(5) The Big Book of Lessons from Life Assignment

The Big Book of Lessons from Life

To Kill a Mockingbird

As we read through Harper Lee’s monumental novel, you will notice that Atticus attempts to teach his children lessons of morality, integrity, honesty, courage, and acceptance.  You will also notice that he is extremely eloquent when doing so—in other words, he always seems to say the right thing.  These lessons are as important and poetic today as they were when this book was first published in 1960.

Your assignment is to search not only for the lessons that Atticus teaches his children, but for the lessons that you think your parents, family members, and society have to teach you as you strive towards adulthood.  With this in mind, you will create a book of lessons from life


Assignment: Create a book of advice and instructions for living a good life.  Draw upon the wisdom of Atticus in his lessons and examples to his children and neighbors.  In addition, draw upon the wisdom of your parents, mentors, family (including yourself), or any other important figures in your life.  Think of the lessons they have to teach you, and finally, look to other important cultural figures for the wisdom they have to share with the world.

You are open to choosing your own delivery method for this assignment. You can choose to create the project as a Glogster, Prezi, Google Drawing, Google Presentation, Animoto video, or you can even choose to turn in a phsyical project to me in class.  The options are limitless!

You will need a minimum of ten (10) quotes from each category:

  • Find quotes from Atticus—you will need to look for passages illustrating life-lessons that you believe are worth remembering.  Look for passages that are important in showing Atticus’ principles and values, in showing what he believes about courage, understanding others, respect for others’ differences, compassion, fighting, shooting, justice, standing up for what you believe in, etc.
  • Find quotes from your own family or mentors—you will need to talk to your parents, grandparents, and other relatives about the lessons of life they are trying to teach you.  Write down the exact words and phrases they use, so that you might use their original and authentic wording in your book.
  • Find quotes from other important historical figures—look to noteworthy thinkers, politicians and statesmen, authors, artists, or other important people throughout history.  Find out what they have to offer about living a good life.

When you have collected enough material

You will need to select and arrange quotes you want to use in your book.  Think about how you want each quote placed in your book.  Do you want to arrange it based by character, lesson, stages for life, etc?  Or choose your own thematic arrangement!

The options for arranging your quotes are up to you.  Put some thought into this process—do not just “slap” quotes onto a page and call it good.  Put some time into not just presenting quotes, but presenting quotes in a particular way for a particular reason.  You will have to rationalize your order in a ½ page of writing at the very end or beginning of the presentation…  Creativity counts!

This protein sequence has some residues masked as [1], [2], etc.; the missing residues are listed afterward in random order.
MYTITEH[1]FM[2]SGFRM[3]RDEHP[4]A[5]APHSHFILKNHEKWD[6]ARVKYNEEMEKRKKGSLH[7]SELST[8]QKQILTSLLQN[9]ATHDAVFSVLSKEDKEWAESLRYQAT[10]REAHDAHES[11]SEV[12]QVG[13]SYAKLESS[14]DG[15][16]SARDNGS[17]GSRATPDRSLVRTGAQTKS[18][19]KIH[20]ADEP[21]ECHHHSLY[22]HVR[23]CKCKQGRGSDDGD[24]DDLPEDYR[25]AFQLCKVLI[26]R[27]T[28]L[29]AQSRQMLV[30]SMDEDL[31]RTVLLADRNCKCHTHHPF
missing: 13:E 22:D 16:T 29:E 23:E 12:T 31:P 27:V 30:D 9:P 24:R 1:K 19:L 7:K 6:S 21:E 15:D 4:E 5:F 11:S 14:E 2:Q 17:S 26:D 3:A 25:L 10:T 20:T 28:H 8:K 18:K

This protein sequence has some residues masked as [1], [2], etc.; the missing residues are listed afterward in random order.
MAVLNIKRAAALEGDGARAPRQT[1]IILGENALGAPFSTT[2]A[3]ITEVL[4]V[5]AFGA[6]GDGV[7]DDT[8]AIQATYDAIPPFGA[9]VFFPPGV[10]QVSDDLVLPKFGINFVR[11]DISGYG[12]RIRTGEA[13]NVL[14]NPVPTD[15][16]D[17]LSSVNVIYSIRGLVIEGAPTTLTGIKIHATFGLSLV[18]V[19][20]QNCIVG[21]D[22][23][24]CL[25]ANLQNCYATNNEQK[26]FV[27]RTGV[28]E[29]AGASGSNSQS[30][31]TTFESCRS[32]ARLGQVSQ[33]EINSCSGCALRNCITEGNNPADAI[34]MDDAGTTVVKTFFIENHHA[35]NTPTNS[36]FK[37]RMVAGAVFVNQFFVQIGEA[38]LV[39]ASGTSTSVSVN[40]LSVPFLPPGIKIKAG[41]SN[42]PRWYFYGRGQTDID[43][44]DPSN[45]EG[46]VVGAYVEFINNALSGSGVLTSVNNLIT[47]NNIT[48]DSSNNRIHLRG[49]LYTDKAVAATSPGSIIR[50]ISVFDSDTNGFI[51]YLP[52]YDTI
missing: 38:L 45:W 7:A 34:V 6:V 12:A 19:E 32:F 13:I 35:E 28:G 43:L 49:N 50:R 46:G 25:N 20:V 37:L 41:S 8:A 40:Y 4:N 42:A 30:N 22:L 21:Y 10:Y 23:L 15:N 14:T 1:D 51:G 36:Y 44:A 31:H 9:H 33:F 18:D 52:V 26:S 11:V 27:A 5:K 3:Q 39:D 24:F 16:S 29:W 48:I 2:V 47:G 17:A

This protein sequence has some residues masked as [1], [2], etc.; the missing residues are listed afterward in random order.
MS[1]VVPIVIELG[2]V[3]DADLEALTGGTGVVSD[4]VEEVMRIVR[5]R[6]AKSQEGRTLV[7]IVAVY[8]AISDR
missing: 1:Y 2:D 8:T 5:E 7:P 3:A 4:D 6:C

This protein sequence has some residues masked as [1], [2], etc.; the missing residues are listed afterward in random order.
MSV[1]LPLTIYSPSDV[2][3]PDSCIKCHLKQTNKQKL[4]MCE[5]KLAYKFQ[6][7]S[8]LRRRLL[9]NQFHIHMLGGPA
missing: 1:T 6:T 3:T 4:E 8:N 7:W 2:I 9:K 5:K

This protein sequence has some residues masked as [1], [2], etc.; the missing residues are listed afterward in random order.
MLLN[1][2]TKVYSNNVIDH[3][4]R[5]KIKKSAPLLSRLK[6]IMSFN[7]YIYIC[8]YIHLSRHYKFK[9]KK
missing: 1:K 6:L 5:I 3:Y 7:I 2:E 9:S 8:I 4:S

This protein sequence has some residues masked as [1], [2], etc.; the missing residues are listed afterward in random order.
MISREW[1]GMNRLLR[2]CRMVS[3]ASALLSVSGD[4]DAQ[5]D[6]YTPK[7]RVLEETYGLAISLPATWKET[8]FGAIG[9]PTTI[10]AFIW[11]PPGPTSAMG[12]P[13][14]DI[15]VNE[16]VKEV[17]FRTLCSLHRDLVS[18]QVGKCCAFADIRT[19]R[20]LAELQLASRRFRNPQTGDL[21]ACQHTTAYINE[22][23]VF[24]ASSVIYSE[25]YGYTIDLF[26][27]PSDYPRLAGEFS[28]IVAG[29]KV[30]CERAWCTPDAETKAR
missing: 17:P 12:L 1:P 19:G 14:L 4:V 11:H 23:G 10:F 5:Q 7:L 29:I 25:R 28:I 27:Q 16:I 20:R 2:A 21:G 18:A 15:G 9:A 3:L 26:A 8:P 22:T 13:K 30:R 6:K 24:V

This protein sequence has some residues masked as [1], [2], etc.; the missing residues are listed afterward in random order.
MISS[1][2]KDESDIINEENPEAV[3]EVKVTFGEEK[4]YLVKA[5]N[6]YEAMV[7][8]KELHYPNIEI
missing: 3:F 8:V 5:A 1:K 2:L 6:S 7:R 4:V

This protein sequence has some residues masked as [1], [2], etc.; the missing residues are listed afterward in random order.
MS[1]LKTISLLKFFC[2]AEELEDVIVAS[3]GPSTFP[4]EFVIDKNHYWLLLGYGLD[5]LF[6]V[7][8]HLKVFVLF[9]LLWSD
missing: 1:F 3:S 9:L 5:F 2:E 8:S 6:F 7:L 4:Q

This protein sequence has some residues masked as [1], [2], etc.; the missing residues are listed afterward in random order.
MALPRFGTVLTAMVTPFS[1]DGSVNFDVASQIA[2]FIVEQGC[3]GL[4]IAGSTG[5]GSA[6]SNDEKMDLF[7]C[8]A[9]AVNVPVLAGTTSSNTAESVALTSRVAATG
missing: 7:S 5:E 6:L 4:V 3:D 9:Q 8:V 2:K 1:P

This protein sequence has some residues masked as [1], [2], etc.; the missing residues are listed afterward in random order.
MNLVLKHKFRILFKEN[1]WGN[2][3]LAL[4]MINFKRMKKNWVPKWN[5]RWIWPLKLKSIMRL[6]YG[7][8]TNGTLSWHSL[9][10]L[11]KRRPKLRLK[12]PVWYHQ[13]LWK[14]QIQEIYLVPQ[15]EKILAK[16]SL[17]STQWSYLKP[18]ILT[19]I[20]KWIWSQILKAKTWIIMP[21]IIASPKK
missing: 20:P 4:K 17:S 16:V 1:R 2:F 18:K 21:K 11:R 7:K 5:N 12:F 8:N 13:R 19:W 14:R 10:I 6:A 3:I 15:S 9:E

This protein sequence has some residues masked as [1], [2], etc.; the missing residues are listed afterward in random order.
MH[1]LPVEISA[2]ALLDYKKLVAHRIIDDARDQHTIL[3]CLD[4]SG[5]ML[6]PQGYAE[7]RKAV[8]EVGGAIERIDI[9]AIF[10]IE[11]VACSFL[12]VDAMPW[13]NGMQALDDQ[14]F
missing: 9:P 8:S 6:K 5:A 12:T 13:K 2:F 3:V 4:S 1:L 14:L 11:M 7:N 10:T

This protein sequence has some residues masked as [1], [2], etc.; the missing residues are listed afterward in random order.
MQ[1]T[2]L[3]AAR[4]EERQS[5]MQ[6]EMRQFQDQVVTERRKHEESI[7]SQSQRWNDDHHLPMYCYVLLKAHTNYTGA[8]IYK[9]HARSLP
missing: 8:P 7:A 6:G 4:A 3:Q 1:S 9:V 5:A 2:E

Decorating your project:

Make it look nice!  No good book on living a good life would be complete without aesthetic appeal.  Your project should be both pleasing to the soul and pleasing to the eye.  Take the time to decorate your project with appropriate symbols, pictures, designs, etc.  The decorations you put in the project should represent the writing on the page.

Your rationale:

Now that you have made this amazing piece of literature, it is time to write your own half-page rational (perhaps in the form of either a preface or an afterward) that discusses the following items:

  • Why you chose the quotes you chose—not every single quote needs to be explained, but do explain your reasoning for choosing the authors/speakers/figures that you did.
  • Why you arranged your quotes in the way you did.  Again, why did you lay  out the quotes in the order that you put them?
  • How you decorated your book and why you decorated it in this way.  What artistic strengths did you play to?  How are your decorations and your quotes connected to each other?
  • How did you come up with your amazingly fantastic and brilliant title?  Did I mention that your book has to have a title?  Of course not—you already knew that because you’re so awesome.

To Submit:

If you chose to do an electronic format, sumbit via this dropbox.  If you are able to embed the link into the project itself (using the old embed code), do so.  Try to err on the side of caution and share the actual link with me as well in case the embed code does not work.  

If you chose to turn in a physical project, you need to turn your project in to me in class, but also submit a notification to me via this dropbox that you turned the project in to me in class.

You will be graded on the following criteria:

  • Your thoughtfulness and creativity.  Did you put much effort into the assignment?
  • Does the choice of method for delivering the project (Glogster, Prezi, Google Drawing, Google Presentation, Animoto, pencil and paper, etc.) enhance the meaning of the project?
  • How intriguing, compelling, and accurate the quotes are.
  • The number of quotes.  Did you meet the guidelines?  Did you go above and beyond the guidelines?
  • The quality of the quotes.  Does each quote contribute something essential to the whole meaning of your book?
  • The aesthetic appeal and creativity of the book, itself.  Is it creative?  Does it look nice? (If you need to use a computer for generating graphics—by all means do so!)
  • Neatness and attention to detail. 
  • Your rationale.  Did you explain yourself fully?  Did you check for grammatical and mechanical errors?  Does it flow? 
Last modified: Thursday, 21 June 2012, 12:27 PM